I hope these notes will help you tackle this group of proverbs in Latin Via Proverbs. This group includes more sayings with first, second and third conjugation verbs.
Please note: to read the proverbs in Latin, you need to acquire a copy of the book from lulu.com! What I am providing here in the blog are notes to help people who are making their way through the book either in a Latin class or on their own. You can find more Study Guide material at the LatinViaProverbs.com wiki website.
2052. Words teach, examples tug. (You can also find this saying in a variant form: Verba movent, exempla trahunt.)
2053. I put my trust in what I can see. (You can find this in Otto under the entry for oculus.)
2054. What I see for myself, I know for myself. (You can find this saying in Plautus.)
2055. I'm completely out of my mind if I try to please everybody. (Compare this rhyming proverb with other Latin sayings on this same theme, such as amicus omnibus, amicus nemini, etc.)
2056. The person who has got lots, wants to get more. (There are many variants on this saying, for example: homines, quo plura habent, eo ampliora cupiunt.)
2057. A good shepherd shears the sheep, he does not flay them. (You can find this cited by Suetonius.)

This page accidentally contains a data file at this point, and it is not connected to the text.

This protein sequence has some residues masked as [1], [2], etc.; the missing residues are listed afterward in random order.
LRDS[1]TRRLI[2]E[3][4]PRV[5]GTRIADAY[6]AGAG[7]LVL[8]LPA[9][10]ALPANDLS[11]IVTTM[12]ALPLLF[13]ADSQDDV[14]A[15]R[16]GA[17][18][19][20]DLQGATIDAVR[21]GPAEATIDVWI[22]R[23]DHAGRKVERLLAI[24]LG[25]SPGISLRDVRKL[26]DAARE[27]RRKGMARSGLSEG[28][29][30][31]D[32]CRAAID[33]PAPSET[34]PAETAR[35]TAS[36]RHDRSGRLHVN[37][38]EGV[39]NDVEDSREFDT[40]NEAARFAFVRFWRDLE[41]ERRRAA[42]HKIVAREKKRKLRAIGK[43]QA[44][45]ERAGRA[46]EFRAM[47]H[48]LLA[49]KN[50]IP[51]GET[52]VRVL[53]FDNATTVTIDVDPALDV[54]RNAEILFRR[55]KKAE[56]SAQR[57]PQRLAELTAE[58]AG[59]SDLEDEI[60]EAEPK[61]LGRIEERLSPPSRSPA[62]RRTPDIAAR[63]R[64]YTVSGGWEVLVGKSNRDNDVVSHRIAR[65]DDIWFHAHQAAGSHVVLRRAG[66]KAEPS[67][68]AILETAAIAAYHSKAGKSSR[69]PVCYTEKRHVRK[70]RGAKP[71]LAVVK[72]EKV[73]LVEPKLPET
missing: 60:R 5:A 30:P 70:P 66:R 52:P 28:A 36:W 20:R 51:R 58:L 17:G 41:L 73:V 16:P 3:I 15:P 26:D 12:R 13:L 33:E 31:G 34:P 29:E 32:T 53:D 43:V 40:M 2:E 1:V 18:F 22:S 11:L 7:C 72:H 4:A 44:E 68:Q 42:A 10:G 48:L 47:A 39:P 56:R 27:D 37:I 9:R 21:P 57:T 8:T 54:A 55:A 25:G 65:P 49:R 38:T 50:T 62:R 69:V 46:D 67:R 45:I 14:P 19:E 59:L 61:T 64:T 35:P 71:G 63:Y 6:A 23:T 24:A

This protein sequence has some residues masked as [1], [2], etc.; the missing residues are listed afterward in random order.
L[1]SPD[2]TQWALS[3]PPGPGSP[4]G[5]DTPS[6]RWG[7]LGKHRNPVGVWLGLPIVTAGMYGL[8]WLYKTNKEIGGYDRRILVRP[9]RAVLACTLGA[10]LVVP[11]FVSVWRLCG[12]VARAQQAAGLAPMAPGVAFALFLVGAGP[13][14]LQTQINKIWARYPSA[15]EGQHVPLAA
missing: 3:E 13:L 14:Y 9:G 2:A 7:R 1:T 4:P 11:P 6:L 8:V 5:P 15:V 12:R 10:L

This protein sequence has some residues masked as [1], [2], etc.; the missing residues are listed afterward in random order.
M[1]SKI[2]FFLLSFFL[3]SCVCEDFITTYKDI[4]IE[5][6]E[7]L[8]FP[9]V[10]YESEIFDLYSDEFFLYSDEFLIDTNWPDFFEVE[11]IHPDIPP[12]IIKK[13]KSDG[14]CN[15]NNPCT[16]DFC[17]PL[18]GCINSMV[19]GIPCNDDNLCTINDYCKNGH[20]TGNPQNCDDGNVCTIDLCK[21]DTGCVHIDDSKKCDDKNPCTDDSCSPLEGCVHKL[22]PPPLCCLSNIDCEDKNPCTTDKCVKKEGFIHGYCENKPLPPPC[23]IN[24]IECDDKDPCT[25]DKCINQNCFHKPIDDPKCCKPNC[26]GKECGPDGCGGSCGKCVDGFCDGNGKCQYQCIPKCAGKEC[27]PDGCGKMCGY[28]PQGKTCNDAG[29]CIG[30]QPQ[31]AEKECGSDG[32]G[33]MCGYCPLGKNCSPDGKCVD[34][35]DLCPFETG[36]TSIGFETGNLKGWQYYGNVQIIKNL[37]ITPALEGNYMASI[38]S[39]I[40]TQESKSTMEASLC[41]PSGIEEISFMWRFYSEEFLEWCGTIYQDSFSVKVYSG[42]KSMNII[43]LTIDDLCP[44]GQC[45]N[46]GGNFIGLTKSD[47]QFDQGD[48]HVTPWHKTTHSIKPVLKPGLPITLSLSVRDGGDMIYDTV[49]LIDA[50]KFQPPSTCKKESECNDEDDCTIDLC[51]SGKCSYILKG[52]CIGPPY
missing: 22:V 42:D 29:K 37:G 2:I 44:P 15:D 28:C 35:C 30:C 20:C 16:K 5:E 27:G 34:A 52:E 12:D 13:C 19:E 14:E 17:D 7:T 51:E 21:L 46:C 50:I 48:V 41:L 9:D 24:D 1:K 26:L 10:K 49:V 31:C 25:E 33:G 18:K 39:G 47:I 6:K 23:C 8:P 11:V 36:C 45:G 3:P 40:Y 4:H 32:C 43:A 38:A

2058. Life is not living, but being well. (You will find this saying in Martial.)
2059. The person who seeks high places must be careful of crashing down. (The saying is cited by Tosi, 987.)
2060. It's very easy to something, but to accomplish the job is hard work. (This is a medieval saying, cited by Tosi, 24, following Walther 5590.)
2061. In doubtful matters it is better to be silent than to speak. (You can find this saying in Albertanus of Brescia.)
2062. You should not wound a friend, not even in jest. (You can find this in Publilius Syrus).
2063. It is not proper to strive against god. (Compare the entry in Erasmus's Adagia, Cum diis non pugnandum, 3.9.22.)
This blog post is part of an evolving Study Guide for users of the book Latin Via Proverbs.
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